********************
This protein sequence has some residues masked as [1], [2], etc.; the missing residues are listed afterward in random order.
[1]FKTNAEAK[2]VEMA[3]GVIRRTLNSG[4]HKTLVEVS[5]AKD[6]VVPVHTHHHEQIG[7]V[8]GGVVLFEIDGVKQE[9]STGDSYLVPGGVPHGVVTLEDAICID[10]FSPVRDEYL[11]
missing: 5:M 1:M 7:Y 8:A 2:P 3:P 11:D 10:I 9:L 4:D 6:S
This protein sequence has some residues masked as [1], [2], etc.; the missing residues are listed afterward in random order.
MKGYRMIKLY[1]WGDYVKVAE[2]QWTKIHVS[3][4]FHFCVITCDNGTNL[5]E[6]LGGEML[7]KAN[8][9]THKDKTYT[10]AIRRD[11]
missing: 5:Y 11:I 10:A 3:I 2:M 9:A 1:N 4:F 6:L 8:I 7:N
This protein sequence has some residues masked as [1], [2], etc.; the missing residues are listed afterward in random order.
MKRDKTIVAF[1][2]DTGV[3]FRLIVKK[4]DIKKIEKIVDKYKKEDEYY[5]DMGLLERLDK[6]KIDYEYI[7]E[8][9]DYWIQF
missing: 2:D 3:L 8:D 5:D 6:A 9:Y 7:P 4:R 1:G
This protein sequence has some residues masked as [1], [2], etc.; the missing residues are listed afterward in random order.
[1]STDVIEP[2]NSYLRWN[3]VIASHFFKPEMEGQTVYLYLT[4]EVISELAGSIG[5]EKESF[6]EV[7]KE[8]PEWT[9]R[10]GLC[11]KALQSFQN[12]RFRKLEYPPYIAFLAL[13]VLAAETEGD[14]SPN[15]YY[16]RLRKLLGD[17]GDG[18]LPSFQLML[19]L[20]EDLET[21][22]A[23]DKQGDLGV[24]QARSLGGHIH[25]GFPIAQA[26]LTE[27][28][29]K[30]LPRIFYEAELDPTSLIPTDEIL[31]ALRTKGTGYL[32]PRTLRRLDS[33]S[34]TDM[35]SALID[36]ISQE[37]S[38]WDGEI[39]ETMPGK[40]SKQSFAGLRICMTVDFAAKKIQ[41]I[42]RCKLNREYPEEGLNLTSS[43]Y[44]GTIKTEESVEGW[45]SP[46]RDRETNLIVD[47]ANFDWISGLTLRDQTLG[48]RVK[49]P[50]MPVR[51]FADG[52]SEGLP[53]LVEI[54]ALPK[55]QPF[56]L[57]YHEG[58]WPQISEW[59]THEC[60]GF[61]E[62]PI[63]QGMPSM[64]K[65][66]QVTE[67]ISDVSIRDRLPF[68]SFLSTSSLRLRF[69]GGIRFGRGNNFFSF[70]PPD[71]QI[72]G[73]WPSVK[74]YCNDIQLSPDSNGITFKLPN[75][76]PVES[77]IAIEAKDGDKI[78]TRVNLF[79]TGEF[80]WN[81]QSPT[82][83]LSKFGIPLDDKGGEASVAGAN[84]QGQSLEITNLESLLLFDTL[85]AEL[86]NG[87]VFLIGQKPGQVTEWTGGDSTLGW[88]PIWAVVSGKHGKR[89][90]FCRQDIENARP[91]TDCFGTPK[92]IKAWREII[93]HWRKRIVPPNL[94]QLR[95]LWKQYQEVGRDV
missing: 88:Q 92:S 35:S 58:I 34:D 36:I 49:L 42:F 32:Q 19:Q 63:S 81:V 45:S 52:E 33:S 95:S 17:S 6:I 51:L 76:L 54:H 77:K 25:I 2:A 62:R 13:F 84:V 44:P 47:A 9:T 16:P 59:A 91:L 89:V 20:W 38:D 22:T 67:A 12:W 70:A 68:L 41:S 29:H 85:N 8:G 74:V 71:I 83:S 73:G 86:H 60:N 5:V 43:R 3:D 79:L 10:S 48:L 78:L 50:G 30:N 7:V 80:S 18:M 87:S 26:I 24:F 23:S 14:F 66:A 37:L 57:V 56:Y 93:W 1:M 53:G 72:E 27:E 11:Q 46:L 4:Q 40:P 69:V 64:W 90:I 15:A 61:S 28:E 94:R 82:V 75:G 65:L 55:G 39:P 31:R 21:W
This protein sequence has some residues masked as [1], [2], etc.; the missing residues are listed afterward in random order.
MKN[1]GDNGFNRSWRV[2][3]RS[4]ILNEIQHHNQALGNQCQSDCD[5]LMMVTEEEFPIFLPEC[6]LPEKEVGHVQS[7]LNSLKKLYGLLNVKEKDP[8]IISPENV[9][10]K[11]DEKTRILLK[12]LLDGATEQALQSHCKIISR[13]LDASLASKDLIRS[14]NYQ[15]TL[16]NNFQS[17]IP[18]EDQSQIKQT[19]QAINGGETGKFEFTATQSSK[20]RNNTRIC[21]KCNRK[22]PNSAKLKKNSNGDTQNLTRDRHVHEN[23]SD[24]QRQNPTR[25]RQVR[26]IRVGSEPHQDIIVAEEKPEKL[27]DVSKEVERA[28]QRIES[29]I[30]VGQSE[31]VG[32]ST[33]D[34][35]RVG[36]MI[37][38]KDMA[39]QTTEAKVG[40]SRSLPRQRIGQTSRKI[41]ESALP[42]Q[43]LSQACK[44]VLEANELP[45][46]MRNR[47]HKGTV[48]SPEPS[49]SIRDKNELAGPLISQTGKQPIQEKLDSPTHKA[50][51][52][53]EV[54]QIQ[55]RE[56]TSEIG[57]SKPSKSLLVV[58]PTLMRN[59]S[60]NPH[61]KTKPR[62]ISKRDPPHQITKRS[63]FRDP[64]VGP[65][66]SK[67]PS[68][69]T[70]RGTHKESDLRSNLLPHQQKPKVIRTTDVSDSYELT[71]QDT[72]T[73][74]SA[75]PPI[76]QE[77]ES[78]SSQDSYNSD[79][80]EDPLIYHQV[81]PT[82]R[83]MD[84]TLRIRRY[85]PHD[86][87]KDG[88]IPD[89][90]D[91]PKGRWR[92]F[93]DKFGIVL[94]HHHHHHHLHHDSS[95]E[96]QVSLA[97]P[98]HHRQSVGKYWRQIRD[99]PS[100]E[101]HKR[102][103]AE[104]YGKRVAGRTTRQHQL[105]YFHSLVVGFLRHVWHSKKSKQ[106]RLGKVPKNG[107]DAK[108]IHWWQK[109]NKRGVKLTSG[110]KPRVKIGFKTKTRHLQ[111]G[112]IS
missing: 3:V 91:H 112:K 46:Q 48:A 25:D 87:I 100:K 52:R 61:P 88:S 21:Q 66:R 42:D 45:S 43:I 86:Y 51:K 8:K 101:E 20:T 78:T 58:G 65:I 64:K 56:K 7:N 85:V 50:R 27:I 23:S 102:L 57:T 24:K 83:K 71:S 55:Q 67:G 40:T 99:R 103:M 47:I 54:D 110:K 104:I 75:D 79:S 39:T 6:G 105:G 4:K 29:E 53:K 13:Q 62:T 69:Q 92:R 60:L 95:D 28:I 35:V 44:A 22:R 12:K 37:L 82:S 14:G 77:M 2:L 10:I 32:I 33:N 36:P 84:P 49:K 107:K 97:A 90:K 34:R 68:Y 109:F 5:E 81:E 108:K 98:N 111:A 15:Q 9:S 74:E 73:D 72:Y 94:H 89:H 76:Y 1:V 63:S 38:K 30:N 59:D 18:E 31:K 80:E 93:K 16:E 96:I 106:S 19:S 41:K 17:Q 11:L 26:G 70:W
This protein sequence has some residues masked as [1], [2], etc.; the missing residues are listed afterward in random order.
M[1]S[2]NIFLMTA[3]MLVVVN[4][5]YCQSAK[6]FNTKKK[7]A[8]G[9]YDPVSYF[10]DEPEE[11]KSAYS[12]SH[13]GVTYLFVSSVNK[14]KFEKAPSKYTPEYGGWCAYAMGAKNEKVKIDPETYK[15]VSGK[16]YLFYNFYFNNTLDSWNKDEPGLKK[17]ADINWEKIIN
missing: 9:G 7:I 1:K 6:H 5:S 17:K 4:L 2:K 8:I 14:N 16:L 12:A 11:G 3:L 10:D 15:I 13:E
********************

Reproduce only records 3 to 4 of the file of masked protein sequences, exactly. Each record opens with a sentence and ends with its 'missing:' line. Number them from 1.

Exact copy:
This protein sequence has some residues masked as [1], [2], etc.; the missing residues are listed afterward in random order.
MKRDKTIVAF[1][2]DTGV[3]FRLIVKK[4]DIKKIEKIVDKYKKEDEYY[5]DMGLLERLDK[6]KIDYEYI[7]E[8][9]DYWIQF
missing: 2:D 3:L 8:D 5:D 6:A 9:Y 7:P 4:R 1:G
This protein sequence has some residues masked as [1], [2], etc.; the missing residues are listed afterward in random order.
[1]STDVIEP[2]NSYLRWN[3]VIASHFFKPEMEGQTVYLYLT[4]EVISELAGSIG[5]EKESF[6]EV[7]KE[8]PEWT[9]R[10]GLC[11]KALQSFQN[12]RFRKLEYPPYIAFLAL[13]VLAAETEGD[14]SPN[15]YY[16]RLRKLLGD[17]GDG[18]LPSFQLML[19]L[20]EDLET[21][22]A[23]DKQGDLGV[24]QARSLGGHIH[25]GFPIAQA[26]LTE[27][28][29]K[30]LPRIFYEAELDPTSLIPTDEIL[31]ALRTKGTGYL[32]PRTLRRLDS[33]S[34]TDM[35]SALID[36]ISQE[37]S[38]WDGEI[39]ETMPGK[40]SKQSFAGLRICMTVDFAAKKIQ[41]I[42]RCKLNREYPEEGLNLTSS[43]Y[44]GTIKTEESVEGW[45]SP[46]RDRETNLIVD[47]ANFDWISGLTLRDQTLG[48]RVK[49]P[50]MPVR[51]FADG[52]SEGLP[53]LVEI[54]ALPK[55]QPF[56]L[57]YHEG[58]WPQISEW[59]THEC[60]GF[61]E[62]PI[63]QGMPSM[64]K[65][66]QVTE[67]ISDVSIRDRLPF[68]SFLSTSSLRLRF[69]GGIRFGRGNNFFSF[70]PPD[71]QI[72]G[73]WPSVK[74]YCNDIQLSPDSNGITFKLPN[75][76]PVES[77]IAIEAKDGDKI[78]TRVNLF[79]TGEF[80]WN[81]QSPT[82][83]LSKFGIPLDDKGGEASVAGAN[84]QGQSLEITNLESLLLFDTL[85]AEL[86]NG[87]VFLIGQKPGQVTEWTGGDSTLGW[88]PIWAVVSGKHGKR[89][90]FCRQDIENARP[91]TDCFGTPK[92]IKAWREII[93]HWRKRIVPPNL[94]QLR[95]LWKQYQEVGRDV
missing: 88:Q 92:S 35:S 58:I 34:D 36:I 49:L 42:F 32:Q 19:Q 63:S 81:V 45:S 52:E 33:S 95:S 17:S 6:I 51:L 76:L 54:H 77:K 25:I 2:A 62:R 13:F 84:V 44:P 47:A 9:T 16:P 59:A 91:L 89:V 20:W 38:D 22:T 67:A 12:W 70:A 68:L 41:S 29:H 85:N 8:G 74:V 71:I 83:S 73:G 86:H 60:N 5:V 43:R 3:D 79:L 10:S 48:L 78:L 50:G 30:N 7:V 80:S 18:M 87:S 26:I 24:F 23:S 14:F 66:A 37:L 57:V 56:Y 93:W 1:M 53:G 72:E 27:E 11:Q 46:L 4:Q 40:P 69:V 64:W 90:I 15:A 61:S 28:E 94:R 82:V 75:G 65:L 55:G 39:P 31:R 21:W